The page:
After interviewing hundreds of first-time authors, I determined that most stumble over how to create realistic personalities for their books. It can seem like a daunting task. Whether you’re writing a memoir or a novel, one of the most important elements will be crafting three-dimensional characters.
Now if you’re writing a memoir, please keep in mind that YOU are the main character. You need to be very relatable to your readers. You can’t appear to be flat.
Consider your favorite books. Weren’t you drawn to the people? If you’re anything like me, you empathized with and related to various characters. In addition, you might have been sad when the story was finished because you had to say goodbye to your new friends. (Am I alone here?)
In order to create memorable, three-dimensional characters for your book, you need to do a little homework. Even if the book is a work of fiction, you must buckle down and do your research. Why? Because you need to know and understand the nuances of each important character in your novel before you can portray them realistically. Also, each person must develop throughout the story, completing a journey by the end. And that development needs to resonate with your readers.
Keep it real
Meeting a character in a novel is a bit like meeting someone for the first time in life. It’s probably more like a good blind date, right? Think about it. When you first get to know a new person and hit it off, you see them in a certain light. That might be a tad rosy; that person can appear to be almost perfect.
Someone new in your life will go out of his or her way not to display negative emotions. No angry outbursts, no overly dramatic scenes, no whiney arguments. That’s because he or she isn’t comfortable enough to expose their flaws to you.
Rather, your new acquaintance will be perfection personified, using only the best manners when they are around you.
As you continue to develop a relationship with that man or woman, you’ll start to see a few faults peek out. Buttons pop up. Stephen might be super polite, but when faced with any sort of emergency, he turns into a whiny mess. Georgia might never swear, but when she finds a cockroach in her food, she will drop the f-bomb like a sailor.
Why am I mentioning this? It’s because if you want to create realistic people for your book, you must write as if you’ve known them for years. Skip the honeymoon phase. It’s overrated. Jump to the real person, the real Stephen or Georgia. Fast forward and allow them to reveal their idiosyncrasies.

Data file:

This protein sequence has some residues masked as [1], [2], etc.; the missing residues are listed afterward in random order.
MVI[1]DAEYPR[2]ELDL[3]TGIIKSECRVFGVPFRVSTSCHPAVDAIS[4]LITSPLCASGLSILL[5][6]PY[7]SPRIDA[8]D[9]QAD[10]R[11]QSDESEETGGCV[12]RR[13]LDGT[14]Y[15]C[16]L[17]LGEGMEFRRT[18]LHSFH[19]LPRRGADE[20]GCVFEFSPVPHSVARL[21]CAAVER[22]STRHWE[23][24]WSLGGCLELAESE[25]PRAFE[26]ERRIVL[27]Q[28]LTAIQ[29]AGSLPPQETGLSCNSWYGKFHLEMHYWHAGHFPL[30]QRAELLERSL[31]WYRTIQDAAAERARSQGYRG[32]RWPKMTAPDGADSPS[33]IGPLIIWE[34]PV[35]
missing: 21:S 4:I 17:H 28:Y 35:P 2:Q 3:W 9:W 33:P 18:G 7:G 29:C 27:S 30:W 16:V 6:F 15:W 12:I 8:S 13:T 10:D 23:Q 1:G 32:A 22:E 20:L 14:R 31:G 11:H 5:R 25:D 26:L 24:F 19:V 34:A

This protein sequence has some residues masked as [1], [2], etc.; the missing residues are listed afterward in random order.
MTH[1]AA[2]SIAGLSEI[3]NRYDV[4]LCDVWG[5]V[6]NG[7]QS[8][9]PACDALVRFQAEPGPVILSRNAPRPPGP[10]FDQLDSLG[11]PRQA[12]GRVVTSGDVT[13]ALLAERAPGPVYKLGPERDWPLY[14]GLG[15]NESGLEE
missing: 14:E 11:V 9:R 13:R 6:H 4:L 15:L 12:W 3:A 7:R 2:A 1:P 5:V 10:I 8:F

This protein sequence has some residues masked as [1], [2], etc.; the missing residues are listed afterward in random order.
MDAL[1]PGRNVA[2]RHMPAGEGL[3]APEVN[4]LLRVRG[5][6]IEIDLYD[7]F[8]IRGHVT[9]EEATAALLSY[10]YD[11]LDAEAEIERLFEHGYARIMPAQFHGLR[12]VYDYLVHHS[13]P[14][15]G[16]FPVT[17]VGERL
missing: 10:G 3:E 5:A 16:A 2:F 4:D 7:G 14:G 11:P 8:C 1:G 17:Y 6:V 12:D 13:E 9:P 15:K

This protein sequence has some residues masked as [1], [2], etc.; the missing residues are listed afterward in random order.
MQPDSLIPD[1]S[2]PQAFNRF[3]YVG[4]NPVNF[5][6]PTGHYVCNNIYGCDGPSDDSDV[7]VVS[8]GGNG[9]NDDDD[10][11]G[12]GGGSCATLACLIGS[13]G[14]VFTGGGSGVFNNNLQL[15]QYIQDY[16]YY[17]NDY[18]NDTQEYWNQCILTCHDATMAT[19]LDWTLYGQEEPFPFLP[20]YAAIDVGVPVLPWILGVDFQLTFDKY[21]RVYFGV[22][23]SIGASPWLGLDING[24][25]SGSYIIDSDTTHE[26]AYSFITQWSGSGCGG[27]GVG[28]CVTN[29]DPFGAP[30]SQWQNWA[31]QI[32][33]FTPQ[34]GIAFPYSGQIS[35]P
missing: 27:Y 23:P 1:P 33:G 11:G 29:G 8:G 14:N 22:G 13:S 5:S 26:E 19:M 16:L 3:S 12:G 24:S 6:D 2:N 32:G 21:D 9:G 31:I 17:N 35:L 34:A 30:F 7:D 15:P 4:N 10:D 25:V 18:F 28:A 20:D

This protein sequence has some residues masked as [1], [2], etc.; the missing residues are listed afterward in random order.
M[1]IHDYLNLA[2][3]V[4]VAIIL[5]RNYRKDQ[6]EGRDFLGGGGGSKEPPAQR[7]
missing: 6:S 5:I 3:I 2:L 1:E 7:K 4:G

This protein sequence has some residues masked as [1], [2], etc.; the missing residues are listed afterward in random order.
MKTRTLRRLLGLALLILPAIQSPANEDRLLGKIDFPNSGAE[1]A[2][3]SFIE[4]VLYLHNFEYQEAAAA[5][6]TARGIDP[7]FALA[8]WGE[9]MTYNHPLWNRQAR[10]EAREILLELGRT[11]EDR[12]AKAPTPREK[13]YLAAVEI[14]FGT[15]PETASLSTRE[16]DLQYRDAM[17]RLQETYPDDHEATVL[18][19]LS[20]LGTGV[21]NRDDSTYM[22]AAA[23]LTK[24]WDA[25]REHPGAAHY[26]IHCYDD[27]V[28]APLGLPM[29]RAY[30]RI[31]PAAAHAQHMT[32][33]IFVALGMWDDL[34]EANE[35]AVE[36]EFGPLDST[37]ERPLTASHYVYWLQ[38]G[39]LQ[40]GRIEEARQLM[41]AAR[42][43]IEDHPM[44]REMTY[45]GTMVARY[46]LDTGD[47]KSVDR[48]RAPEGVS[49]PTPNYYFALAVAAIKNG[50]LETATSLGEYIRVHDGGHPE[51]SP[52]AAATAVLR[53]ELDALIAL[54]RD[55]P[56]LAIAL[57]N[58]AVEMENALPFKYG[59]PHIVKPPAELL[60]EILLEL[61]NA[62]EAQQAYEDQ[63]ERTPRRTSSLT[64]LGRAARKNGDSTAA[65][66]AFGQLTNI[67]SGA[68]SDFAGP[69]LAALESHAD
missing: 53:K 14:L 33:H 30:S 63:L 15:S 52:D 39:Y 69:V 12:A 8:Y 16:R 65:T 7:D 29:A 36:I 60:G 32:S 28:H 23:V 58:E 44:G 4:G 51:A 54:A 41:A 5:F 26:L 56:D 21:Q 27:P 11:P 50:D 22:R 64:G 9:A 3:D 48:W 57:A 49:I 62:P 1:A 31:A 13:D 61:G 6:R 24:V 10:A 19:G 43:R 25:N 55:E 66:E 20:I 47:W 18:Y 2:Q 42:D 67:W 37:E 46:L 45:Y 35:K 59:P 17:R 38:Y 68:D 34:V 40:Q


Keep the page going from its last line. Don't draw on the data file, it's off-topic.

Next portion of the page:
That’s how you create truly three-dimensional characters.
Trust me, no one enjoys reading about flat, boring, “perfect” people. Would you? No. Your readers expect and demand that you write as if the person really existed in our world. Bad guys aren’t always bad, and good guys are rarely saints.
People have a lot of gray areas.
Give them balance.
Communicate with dialogue
Communication is an integral part of life. It’s a bit like breathing when it comes to interactions between two people. After all, silence is usually death in a marriage, isn’t it?
Communication is also a bit like a signature for some people. Even with your eyes closed, you can sometimes pick out who said what just by the way they speak. Certain phrases are said in a particular way. Think of the people in your life that you know really well. Don’t they have catchphrases or ways of mispronouncing words that are endearing?
Heck, some of my friends make up words on a regular basis. Looking it over, there are so many different ways to put words together to communicate an idea. That’s partly what makes us unique three-dimensional characters in life.
Through great dialogue in a book, you can get a feel for a character’s personality. When it’s done well, you can almost hear the people speaking out loud. That’s the point when a reader gets lost in the pages of a good book. Have you ever read a passage and forgotten that you were reading? I know I have.
As a reader, I find it very easy to lose myself in the story when the words just flow from character to character. I’ve always loved dialogue-driven books.
As a writer, when I’m in the zone, when I know and understand my characters, it feels like I’m a fly on the wall. I’m there, just listening in to the conversation. They speak, I write. I’m just basically a stenographer. It’s that simple and that easy.
Three-dimensional characters have a unique style